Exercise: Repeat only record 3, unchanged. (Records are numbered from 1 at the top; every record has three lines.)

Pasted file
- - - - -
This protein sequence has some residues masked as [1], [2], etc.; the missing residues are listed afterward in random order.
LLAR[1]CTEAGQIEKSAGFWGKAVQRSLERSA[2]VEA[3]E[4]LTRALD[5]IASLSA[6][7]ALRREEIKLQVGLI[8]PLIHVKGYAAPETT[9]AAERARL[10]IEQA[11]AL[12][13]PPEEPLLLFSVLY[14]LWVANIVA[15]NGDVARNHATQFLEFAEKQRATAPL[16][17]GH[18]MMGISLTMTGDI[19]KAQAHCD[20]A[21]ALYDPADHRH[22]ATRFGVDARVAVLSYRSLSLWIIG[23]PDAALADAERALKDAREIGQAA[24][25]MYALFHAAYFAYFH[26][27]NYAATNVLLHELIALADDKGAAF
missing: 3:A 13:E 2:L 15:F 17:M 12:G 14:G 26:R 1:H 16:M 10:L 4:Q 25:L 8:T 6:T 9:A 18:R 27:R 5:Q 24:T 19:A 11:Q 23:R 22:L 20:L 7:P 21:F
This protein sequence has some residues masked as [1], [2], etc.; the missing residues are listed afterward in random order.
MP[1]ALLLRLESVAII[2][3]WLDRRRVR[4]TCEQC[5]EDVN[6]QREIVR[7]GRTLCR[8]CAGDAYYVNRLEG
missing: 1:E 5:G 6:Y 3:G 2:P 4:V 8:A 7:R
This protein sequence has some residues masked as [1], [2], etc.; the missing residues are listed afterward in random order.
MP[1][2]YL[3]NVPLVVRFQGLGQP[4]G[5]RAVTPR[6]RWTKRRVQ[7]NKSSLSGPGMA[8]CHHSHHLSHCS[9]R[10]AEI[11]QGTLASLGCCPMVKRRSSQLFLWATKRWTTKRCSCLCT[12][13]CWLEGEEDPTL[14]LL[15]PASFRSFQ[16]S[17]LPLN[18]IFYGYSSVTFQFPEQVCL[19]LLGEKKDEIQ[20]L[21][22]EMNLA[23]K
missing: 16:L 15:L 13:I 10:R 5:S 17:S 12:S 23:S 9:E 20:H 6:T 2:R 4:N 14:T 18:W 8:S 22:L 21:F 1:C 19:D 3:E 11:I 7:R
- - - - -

This protein sequence has some residues masked as [1], [2], etc.; the missing residues are listed afterward in random order.
MP[1][2]YL[3]NVPLVVRFQGLGQP[4]G[5]RAVTPR[6]RWTKRRVQ[7]NKSSLSGPGMA[8]CHHSHHLSHCS[9]R[10]AEI[11]QGTLASLGCCPMVKRRSSQLFLWATKRWTTKRCSCLCT[12][13]CWLEGEEDPTL[14]LL[15]PASFRSFQ[16]S[17]LPLN[18]IFYGYSSVTFQFPEQVCL[19]LLGEKKDEIQ[20]L[21][22]EMNLA[23]K
missing: 16:L 15:L 13:I 10:R 5:S 17:S 12:S 23:S 9:E 20:H 6:T 2:R 4:N 14:T 18:W 8:S 22:L 21:F 1:C 19:D 3:E 11:I 7:R